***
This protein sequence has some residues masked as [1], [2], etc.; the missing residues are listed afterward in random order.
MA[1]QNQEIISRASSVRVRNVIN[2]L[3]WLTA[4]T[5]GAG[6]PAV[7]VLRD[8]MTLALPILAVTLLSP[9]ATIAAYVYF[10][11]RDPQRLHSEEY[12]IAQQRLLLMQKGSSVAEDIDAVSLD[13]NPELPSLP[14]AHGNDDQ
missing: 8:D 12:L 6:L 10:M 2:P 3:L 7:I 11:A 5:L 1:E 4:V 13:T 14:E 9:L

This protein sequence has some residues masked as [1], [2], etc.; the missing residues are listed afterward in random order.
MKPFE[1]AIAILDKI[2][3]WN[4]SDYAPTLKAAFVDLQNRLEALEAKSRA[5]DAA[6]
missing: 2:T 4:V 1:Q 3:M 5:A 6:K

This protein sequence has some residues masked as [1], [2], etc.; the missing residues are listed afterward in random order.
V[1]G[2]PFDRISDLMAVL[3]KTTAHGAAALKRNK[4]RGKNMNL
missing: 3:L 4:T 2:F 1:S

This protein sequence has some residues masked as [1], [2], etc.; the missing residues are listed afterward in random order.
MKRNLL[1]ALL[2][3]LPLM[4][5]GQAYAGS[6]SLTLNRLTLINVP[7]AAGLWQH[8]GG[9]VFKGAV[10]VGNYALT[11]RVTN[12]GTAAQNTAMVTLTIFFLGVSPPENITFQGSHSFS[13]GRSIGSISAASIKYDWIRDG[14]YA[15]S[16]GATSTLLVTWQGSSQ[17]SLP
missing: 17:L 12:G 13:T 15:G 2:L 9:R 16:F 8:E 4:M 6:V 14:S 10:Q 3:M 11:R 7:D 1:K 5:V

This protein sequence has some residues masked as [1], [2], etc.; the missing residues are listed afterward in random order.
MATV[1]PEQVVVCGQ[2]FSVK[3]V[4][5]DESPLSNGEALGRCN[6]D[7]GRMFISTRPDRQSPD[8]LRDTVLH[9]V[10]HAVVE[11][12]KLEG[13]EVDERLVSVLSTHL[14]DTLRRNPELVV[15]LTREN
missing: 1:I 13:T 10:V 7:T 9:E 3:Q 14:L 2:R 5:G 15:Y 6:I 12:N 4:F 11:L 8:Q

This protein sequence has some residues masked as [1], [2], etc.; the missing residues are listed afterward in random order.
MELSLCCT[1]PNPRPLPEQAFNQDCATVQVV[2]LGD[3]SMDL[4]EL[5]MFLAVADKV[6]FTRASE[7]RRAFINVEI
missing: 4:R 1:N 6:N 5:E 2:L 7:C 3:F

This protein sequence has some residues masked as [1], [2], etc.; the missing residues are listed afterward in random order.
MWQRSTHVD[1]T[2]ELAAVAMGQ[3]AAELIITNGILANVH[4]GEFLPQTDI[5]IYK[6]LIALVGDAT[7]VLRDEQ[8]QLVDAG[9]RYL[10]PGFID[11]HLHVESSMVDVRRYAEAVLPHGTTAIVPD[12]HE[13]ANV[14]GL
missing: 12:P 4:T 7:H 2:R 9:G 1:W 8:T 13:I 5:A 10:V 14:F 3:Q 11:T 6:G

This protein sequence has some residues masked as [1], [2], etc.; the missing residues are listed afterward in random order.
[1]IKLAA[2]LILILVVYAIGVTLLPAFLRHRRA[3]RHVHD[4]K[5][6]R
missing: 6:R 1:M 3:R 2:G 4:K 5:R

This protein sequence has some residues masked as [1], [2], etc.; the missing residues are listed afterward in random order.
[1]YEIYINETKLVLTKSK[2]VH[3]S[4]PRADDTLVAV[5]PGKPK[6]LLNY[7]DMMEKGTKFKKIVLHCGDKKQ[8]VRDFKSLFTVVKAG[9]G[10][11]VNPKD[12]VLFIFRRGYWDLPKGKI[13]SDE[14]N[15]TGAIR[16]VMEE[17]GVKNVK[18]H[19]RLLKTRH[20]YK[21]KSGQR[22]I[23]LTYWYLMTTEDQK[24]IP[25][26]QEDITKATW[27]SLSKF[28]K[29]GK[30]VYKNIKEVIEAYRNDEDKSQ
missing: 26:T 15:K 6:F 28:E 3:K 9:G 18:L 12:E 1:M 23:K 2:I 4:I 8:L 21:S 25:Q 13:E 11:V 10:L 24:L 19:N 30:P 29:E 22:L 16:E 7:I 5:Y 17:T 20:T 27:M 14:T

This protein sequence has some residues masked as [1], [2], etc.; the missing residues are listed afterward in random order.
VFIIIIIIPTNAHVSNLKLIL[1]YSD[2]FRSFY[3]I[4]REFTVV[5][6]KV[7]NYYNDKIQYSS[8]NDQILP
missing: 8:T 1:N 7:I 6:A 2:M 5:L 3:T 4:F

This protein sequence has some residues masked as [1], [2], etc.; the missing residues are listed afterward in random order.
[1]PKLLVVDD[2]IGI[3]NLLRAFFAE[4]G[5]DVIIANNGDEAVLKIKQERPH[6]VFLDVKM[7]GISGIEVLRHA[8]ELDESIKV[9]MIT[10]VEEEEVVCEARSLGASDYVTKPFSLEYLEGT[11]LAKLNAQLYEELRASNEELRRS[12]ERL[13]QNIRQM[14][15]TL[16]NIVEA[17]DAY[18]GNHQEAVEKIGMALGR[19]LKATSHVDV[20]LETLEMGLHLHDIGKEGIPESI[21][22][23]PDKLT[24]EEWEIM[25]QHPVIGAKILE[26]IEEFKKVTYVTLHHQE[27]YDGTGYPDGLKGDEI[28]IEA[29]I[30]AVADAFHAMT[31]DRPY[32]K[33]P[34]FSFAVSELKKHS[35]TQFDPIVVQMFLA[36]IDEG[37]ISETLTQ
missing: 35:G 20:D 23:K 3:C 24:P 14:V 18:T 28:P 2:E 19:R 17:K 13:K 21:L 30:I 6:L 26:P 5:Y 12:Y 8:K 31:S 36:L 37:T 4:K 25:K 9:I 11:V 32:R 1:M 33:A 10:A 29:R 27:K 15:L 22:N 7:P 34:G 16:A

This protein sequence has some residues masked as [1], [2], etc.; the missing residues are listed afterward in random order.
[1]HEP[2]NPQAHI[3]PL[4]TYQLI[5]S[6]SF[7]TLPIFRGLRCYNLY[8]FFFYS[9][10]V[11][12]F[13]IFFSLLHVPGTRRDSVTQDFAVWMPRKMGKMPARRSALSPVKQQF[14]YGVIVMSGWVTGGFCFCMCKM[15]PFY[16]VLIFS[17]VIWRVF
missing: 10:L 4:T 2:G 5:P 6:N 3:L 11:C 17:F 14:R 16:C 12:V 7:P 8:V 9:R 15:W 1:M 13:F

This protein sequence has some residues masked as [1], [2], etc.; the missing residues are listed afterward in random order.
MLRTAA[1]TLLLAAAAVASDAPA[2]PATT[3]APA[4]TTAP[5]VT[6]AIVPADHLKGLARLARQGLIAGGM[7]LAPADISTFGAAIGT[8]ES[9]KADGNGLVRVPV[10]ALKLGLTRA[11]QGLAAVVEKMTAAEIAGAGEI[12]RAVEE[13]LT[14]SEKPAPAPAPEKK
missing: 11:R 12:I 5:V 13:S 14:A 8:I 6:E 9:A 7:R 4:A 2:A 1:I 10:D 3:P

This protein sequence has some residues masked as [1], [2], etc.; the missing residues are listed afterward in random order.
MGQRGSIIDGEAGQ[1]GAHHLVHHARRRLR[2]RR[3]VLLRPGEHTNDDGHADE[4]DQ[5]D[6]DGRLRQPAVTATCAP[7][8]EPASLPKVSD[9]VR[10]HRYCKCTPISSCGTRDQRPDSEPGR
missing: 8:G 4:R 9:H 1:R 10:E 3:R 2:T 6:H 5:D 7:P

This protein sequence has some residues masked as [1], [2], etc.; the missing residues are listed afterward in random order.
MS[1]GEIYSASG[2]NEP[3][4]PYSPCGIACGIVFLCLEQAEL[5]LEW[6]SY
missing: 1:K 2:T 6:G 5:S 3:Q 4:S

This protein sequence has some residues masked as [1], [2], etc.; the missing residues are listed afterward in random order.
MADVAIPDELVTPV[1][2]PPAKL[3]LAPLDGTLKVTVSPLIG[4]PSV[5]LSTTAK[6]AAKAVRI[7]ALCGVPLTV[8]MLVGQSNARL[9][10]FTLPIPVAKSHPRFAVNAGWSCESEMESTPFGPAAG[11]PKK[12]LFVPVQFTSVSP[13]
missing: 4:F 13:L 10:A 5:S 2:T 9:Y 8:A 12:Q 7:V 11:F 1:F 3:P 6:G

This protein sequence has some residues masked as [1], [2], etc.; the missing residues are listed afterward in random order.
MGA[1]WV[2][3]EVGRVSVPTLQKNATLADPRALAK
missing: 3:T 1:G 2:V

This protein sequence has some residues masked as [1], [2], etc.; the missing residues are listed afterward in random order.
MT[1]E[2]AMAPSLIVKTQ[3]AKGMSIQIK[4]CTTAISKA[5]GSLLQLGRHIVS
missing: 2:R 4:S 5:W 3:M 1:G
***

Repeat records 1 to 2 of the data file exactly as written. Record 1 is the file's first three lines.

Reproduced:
This protein sequence has some residues masked as [1], [2], etc.; the missing residues are listed afterward in random order.
MA[1]QNQEIISRASSVRVRNVIN[2]L[3]WLTA[4]T[5]GAG[6]PAV[7]VLRD[8]MTLALPILAVTLLSP[9]ATIAAYVYF[10][11]RDPQRLHSEEY[12]IAQQRLLLMQKGSSVAEDIDAVSLD[13]NPELPSLP[14]AHGNDDQ
missing: 8:D 12:L 6:L 10:M 2:P 3:L 7:I 11:A 5:L 1:E 4:V 13:T 14:E 9:L

This protein sequence has some residues masked as [1], [2], etc.; the missing residues are listed afterward in random order.
MKPFE[1]AIAILDKI[2][3]WN[4]SDYAPTLKAAFVDLQNRLEALEAKSRA[5]DAA[6]
missing: 2:T 4:V 1:Q 3:M 5:A 6:K